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Journal Article


Ortmeyer HK, Robey LC. Int. J. Environ. Res. Public Health 2019; 16(21): e16214285.


Department of Medicine, University of Maryland School of Medicine, Baltimore, MD 21201, USA.


(Copyright © 2019, MDPI: Multidisciplinary Digital Publishing Institute)






Veterans experience mental health conditions at a disproportionate rate compared to their civilian counterparts, and approximately 60% of older veterans who receive their care through the United States Department of Veterans Affairs (VA) do not meet physical activity (PA) recommendations. We tested the Veterans as Foster Ambassadors program at the VA Maryland Health Care System to examine whether fostering a companion dog would improve PA and function, heart rate variability (HRV), balance, and quality of life (QOL) in older veterans. Participants wore an accelerometer for ≥10 days during each phase (30 day baseline vs. 60 day foster period) to measure daily PA (n = 4). Six-minute walk (6MW) and balance testing (n = 4) and 24 h heart rate (HR) and HRV (n = 2) were determined at baseline and during the foster period. Compared to baseline, there were significant increases in (a) distance during the 6MW, (b) daily steps, and (c) time spent in moderate activity during the foster period. 24 h HR decreased and time- and frequency-domain measures of HRV significantly increased in a veteran with post-traumatic stress disorder during the foster period compared to baseline. All veterans offered positive feedback about the program and indicated that it was beneficial to them. The results from this pilot study provide evidence that fostering a companion dog can improve PA, health, and QOL in older veterans. Future research conducted with a larger sample size to validate the results is warranted.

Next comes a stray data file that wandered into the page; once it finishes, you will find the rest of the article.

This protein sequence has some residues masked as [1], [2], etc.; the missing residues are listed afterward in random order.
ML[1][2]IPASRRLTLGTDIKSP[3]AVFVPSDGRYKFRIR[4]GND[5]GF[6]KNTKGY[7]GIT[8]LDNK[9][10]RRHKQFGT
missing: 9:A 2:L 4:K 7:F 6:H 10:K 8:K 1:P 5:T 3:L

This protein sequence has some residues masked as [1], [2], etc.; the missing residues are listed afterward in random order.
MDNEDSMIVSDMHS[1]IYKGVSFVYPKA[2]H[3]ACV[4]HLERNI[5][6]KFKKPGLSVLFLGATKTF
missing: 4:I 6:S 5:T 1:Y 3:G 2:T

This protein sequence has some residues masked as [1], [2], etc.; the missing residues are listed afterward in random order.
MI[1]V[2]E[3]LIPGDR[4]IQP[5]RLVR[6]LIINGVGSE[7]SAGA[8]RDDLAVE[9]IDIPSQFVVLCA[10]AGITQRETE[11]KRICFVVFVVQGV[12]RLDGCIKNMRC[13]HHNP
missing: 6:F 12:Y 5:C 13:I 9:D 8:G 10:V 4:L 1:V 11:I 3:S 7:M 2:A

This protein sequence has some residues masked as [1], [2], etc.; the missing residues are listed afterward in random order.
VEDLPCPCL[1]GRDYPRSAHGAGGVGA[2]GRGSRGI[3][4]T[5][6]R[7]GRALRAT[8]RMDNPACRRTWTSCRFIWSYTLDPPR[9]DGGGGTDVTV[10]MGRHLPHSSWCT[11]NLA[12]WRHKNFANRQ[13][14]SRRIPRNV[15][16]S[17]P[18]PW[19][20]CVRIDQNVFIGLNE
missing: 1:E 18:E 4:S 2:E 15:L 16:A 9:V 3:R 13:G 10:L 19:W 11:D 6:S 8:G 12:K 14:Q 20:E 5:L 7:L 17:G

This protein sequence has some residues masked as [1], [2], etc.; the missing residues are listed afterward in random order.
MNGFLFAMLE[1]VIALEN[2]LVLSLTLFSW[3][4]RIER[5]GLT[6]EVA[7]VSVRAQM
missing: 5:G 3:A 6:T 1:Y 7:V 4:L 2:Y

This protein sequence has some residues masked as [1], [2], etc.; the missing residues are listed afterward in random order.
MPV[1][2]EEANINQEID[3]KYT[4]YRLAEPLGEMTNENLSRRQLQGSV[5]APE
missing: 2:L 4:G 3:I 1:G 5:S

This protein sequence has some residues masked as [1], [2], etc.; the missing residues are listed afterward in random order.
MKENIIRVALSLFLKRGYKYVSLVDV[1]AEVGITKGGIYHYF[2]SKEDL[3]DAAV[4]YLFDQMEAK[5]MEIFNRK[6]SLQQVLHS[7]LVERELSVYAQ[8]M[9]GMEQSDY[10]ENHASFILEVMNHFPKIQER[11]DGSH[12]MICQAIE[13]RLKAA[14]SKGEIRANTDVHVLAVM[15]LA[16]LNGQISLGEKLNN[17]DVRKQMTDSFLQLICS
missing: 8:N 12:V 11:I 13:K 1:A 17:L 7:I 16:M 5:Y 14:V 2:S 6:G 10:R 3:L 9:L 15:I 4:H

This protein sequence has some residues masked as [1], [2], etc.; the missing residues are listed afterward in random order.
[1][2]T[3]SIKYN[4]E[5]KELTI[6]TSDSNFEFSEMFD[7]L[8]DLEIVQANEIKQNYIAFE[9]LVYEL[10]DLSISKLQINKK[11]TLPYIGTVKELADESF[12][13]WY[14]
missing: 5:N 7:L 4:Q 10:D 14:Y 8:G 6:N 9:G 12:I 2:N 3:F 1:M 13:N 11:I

Language: en


accelerometry; companion dog; heart rate variability; physical activity; veteran


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